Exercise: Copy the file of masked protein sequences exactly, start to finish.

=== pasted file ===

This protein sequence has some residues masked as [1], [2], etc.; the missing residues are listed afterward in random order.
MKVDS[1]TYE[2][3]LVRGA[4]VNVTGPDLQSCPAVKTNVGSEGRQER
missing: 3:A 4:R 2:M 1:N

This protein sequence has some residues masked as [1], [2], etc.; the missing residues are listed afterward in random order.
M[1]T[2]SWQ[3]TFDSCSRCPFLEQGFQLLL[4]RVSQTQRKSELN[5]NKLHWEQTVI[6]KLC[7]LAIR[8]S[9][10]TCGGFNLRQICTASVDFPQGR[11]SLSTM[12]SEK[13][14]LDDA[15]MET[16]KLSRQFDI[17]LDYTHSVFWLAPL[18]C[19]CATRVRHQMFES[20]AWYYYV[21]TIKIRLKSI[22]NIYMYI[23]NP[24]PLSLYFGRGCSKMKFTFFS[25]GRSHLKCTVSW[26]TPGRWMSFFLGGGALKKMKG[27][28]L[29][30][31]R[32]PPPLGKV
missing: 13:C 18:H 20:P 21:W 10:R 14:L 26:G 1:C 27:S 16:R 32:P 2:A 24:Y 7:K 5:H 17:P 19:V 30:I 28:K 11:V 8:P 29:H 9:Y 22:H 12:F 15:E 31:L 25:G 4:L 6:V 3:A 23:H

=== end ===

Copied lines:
This protein sequence has some residues masked as [1], [2], etc.; the missing residues are listed afterward in random order.
MKVDS[1]TYE[2][3]LVRGA[4]VNVTGPDLQSCPAVKTNVGSEGRQER
missing: 3:A 4:R 2:M 1:N

This protein sequence has some residues masked as [1], [2], etc.; the missing residues are listed afterward in random order.
M[1]T[2]SWQ[3]TFDSCSRCPFLEQGFQLLL[4]RVSQTQRKSELN[5]NKLHWEQTVI[6]KLC[7]LAIR[8]S[9][10]TCGGFNLRQICTASVDFPQGR[11]SLSTM[12]SEK[13][14]LDDA[15]MET[16]KLSRQFDI[17]LDYTHSVFWLAPL[18]C[19]CATRVRHQMFES[20]AWYYYV[21]TIKIRLKSI[22]NIYMYI[23]NP[24]PLSLYFGRGCSKMKFTFFS[25]GRSHLKCTVSW[26]TPGRWMSFFLGGGALKKMKG[27][28]L[29][30][31]R[32]PPPLGKV
missing: 13:C 18:H 20:P 21:W 10:R 14:L 26:G 1:C 27:S 16:R 32:P 2:A 24:Y 7:K 5:H 17:P 19:V 30:I 28:K 11:V 8:P 29:H 9:Y 22:H 12:F 15:E 31:L 25:G 4:L 6:V 3:A 23:H